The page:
Wednesday, October 23, 2013

Giant Inflatable Puppy Wants You to Pass on that Burger

Posted By on Wed, Oct 23, 2013 at 3:13 PM

People driving past Drake Park for lunch were greeted by a large inflatable dog and a handful of animal rights activists urging them to fill up on plant-based foods.
  • Photo by Erin Rook.
  • People driving past Drake Park for lunch were greeted by a large inflatable dog and a handful of animal rights activists urging them to fill up on plant-based foods.

It's generally considered poor table manners to talk about the unsavory origins of one's food during a meal, but that's precisely why animal rights activists staged their Drake Park protest at a time when Bendites were likely to be on their way to lunch.

Members of Mercy for Animals, joined by a handful of local supporters, stood along Riverside Avenue from 11 a.m. to noon today with standard-issue animal rights signage (featuring animals that are either cute and cuddly or covered in blood) and one unconventional prop—a 10-foot inflatable puppy in a hot dog bun.

The message: "Why Love One but Eat the Other?"

One could argue that franks don't look nearly as adorable in miniature down vests as dachshunds do, but hot dogs (which are possibly one of the most disgusting meat products consumed by humans) do come from actual animals (some of which do look pretty darn cute all dressed up).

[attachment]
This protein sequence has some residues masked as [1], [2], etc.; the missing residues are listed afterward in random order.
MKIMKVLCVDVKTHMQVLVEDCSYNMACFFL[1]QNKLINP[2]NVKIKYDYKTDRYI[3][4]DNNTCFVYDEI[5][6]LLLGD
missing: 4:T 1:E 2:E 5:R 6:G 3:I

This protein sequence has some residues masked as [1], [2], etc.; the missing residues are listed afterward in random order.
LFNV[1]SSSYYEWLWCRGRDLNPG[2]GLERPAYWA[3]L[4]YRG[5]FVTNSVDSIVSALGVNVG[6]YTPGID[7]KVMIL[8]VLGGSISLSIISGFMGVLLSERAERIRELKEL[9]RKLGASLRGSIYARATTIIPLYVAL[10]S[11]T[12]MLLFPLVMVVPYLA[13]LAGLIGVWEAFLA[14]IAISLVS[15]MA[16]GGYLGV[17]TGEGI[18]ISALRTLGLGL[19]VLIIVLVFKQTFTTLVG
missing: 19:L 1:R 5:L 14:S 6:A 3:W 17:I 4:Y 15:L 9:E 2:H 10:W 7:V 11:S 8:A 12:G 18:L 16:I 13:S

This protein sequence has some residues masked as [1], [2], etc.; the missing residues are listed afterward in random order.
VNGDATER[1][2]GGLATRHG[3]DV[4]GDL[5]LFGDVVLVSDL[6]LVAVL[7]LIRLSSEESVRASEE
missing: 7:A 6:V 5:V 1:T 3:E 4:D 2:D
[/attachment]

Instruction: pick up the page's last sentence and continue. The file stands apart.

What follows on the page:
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In a city that loves its dogs more than as much as its children, it seems fair to ask why some animals receive $12 million inheritances and dine on caviar while others are live short, tortured lives before ending up on our dinner plates. (Full disclosure: I've been asking this question of my meat-eating friends and family since I went veg at the tender age of 14. I may have also started a short-lived animal rights club in high school.)

Mercy for Animals Campaign Coordinator Jeni Haines says that while the organization encourages people to adopt a plant-based diet, it is primarily focused on improving the treatment of farm animals. Originally from the Sacramento area, Haines is currently in the third week of a month-long "cross country tour raising awareness about the treatment of animals in food systems" with the inflatable dog (the dog has been doing this gig for a couple years).

Jeni Haines, a campaign coordinator for Mercy for Animals, stopped eating meat at age 10.
  • Photo by Erin Rook.
  • Jeni Haines, a campaign coordinator for Mercy for Animals, stopped eating meat at age 10.

Though there was no noticeable reaction from passersby in the time that I am there, she says a few people have stopped by and that they were "pretty supportive" of the campaign.

"This is definitely an issue that affects all of us," says Haines, who went vegetarian at age 10 and has been a vegan for 6 years. "We deserve to know where our food comes from."

If you've already finished your lunch, you can learn more about where your food comes from at mercyforanimals.com. (Fair warning: It's not pretty.)

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